The Netherlands and USA share a friendly relationship as countries go, and both have a high degree of well-being. Yes, politics can stir things up, but there seems to be a mutual respect and cooperation between the peoples of each country. These two very different countries have some commonality – I will explore areas where they are very different.
It is well known the Dutch are generally happy people. cbs.nl graphs many factors about Dutch well-being.
Generally, people in the USA are also happy. According to the “Better Life Index” created by Organisation for Economic Cooperation and Development, or OECD, statistics and surveys compiled show interesting well-being comparisons. The OECD goal put simply is to help study well-being by looking at 38 countries, and what might make a better life for all people.
The most prominent well-being similarity between the Netherlands and USA from looking at OECD data is their close overall rated “index position” in the “Better Life Index” (10th and 8th) out of 38. The OECD does not rank the countries overall. It does rank indicators compared between eleven topics representing well-being. Similarities exist in index rankings between the USA and the Netherlands, such as volunteerism (high), greenhouse gas and co2 emissions (low), feeling of social support (medium), housing (high), jobs and earnings (high) and many economic capital indicators (high). Even a survey on “What matters the most to people” shows very similar concerns between the USA and the Netherlands, except for a few major swaps of positions like housing which is more concerning to Netherlanders.
It is interesting how much disparity in the eleven topics exists, even though the overall NL/USA comparison ends up very close. Here are some topic ratings that went opposite directions.
Topic #1 Work-Life Balance:
The Netherlands ranks #1 here of the 38 countries. Of people aged 15 to 64, 75% are employed, including 80% of men and 70% of women. Less than 0.5% work long hours. Although the average household disposable income a year is lower than the OECD average, there is a gap between the richest and poorest – the top 20% of the population earn four times as much as the bottom 20%, second only to the USA’s deprivation gap.
In contrast, the USA sits toward the bottom in work-life balance. They earn the highest average household disposable income a year of OECD countries, but the top 20% of the population earn eight times as much as the bottom 20%.
69% of similar people in the United States have paid jobs, 6% less than in the Netherlands. 75% of men are employed, compared with 64% of women. 11% of employees work excessively unlike the Netherlands, with almost 16% of men and 7% of women working very long hours causing job strain.
Topic #2 Civic Engagement:
In the USA, only about 70% of eligible people voted in recent Presidential elections. A much greater percentage (where USA ranks second) feel strongly they participate in government decisions.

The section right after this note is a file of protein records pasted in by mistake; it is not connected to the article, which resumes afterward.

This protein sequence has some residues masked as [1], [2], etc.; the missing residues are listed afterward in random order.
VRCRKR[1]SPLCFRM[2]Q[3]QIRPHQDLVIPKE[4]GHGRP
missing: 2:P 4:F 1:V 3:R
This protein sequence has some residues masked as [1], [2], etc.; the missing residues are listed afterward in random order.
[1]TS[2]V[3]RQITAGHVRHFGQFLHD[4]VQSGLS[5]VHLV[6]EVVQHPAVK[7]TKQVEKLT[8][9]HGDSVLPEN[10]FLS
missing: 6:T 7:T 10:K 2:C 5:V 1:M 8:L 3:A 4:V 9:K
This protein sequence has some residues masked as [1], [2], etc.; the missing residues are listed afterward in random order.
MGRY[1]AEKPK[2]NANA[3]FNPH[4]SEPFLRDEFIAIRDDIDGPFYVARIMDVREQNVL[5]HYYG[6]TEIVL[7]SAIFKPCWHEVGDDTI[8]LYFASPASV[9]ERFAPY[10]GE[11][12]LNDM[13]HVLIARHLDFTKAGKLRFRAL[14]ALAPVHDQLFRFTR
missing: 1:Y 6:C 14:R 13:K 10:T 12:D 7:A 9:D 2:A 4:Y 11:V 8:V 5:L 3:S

In the Netherlands, it reverses, with almost 82% of the population going to the polls, but public engagement in government decisions rates near the bottom, despite online public input encouraged on issues.
Topic #3 Income and Wealth:
The USA ranks first in disposable income and household wealth, which is around $176,000 USD. Taxes are generally lower in a capitalistic society as well. The USA however ranks near the bottom in social inequality of wealth, between the rich and the poor. The Netherlands also ranks high at #6 in household wealth at about $90,000 USD, but is firmly in the middle ground ranks on social inequality of wealth.
Topic #4 Personal Security:
The Netherlands maintains a low homicide rate at 0.6 per 100,000 people, and clusters with many other European nations ranking 11th. NL ranks high at 8 of 38 for feeling safe walking at night alone.
The USA ranks 33 of 38 in homicide rate at 4.9 homicides per 100,000 people (about 8 times higher) and 15 of 38 in feeling safe walking alone at night. It is a sprawling country with large urban and rural areas, and statistics contrast to the Netherlands. Gun laws also certainly come into play.
Topic #5 Health:
The Netherlands has a life expectancy of about 81.6 years compared to the USA (ranked 27th) at 79.8 years. Self-reported health surveys however report in at 76.2 % as good or very good in the Netherlands. The USA contrasts at 88.1%, ranking #1. According to the OECD, “Despite the subjective nature of this question, answers have been found to be a good predictor of people’s future health care use.”
Topic #6 Education and Skills:
There is disparity between the USA and Netherlands in people aged 25 to 64 with a high school degree. In the USA, 90.1% graduated from high school, ranked 7. In the Netherlands, only 77.1% ranking low. Interestingly, a 5 year old in the Netherlands can expect to achieve 18.7 years in education, compared to only 17.1 in the USA. Netherlands students also score higher in skills than USA students. This indicates more graduate in the USA with less skills.
Topic #7 Life Satisfaction:
Self-evaluation surveys of life satisfaction by OECD show the Netherlands ranked 6 of 38 (at 7.4 of 10), and the USA 15 of 38 (at 6.9). You can see the full report.
I hope the OECD continues to present data for the better understanding of well-being. Feel free to share your own observations on well-being in the Netherlands and the USA.